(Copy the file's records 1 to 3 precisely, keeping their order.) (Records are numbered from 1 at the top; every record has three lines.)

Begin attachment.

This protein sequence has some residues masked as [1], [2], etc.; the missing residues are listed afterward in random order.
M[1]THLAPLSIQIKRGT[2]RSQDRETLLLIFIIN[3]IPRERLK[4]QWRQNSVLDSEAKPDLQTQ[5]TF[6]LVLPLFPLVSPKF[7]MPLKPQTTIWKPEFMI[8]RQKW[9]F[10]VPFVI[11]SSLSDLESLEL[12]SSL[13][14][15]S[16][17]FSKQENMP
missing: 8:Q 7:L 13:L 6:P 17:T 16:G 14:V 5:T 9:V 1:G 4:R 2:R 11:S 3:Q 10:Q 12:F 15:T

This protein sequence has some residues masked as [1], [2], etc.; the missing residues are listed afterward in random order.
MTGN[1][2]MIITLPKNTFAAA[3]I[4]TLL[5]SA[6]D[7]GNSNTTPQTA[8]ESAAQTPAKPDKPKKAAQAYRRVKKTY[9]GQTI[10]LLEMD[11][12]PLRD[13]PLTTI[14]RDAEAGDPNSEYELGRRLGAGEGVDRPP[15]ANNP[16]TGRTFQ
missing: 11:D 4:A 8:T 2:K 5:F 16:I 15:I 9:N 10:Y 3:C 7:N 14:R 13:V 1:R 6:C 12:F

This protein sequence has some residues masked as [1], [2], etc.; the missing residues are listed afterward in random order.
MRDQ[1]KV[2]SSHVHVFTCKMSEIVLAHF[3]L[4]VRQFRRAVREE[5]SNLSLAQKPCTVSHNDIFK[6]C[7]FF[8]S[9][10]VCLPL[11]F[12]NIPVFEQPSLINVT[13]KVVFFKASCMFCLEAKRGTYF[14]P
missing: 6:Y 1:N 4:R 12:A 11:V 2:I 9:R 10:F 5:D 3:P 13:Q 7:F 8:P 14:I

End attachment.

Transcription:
This protein sequence has some residues masked as [1], [2], etc.; the missing residues are listed afterward in random order.
M[1]THLAPLSIQIKRGT[2]RSQDRETLLLIFIIN[3]IPRERLK[4]QWRQNSVLDSEAKPDLQTQ[5]TF[6]LVLPLFPLVSPKF[7]MPLKPQTTIWKPEFMI[8]RQKW[9]F[10]VPFVI[11]SSLSDLESLEL[12]SSL[13][14][15]S[16][17]FSKQENMP
missing: 8:Q 7:L 13:L 6:P 17:T 16:G 14:V 5:T 9:V 1:G 4:R 2:R 11:S 3:Q 10:Q 12:F 15:T

This protein sequence has some residues masked as [1], [2], etc.; the missing residues are listed afterward in random order.
MTGN[1][2]MIITLPKNTFAAA[3]I[4]TLL[5]SA[6]D[7]GNSNTTPQTA[8]ESAAQTPAKPDKPKKAAQAYRRVKKTY[9]GQTI[10]LLEMD[11][12]PLRD[13]PLTTI[14]RDAEAGDPNSEYELGRRLGAGEGVDRPP[15]ANNP[16]TGRTFQ
missing: 11:D 4:A 8:T 2:K 5:F 16:I 15:I 9:N 10:Y 3:C 7:N 14:R 13:V 1:R 6:C 12:F

This protein sequence has some residues masked as [1], [2], etc.; the missing residues are listed afterward in random order.
MRDQ[1]KV[2]SSHVHVFTCKMSEIVLAHF[3]L[4]VRQFRRAVREE[5]SNLSLAQKPCTVSHNDIFK[6]C[7]FF[8]S[9][10]VCLPL[11]F[12]NIPVFEQPSLINVT[13]KVVFFKASCMFCLEAKRGTYF[14]P
missing: 6:Y 1:N 4:R 12:A 11:V 2:I 9:R 10:F 5:D 3:P 13:Q 7:F 8:P 14:I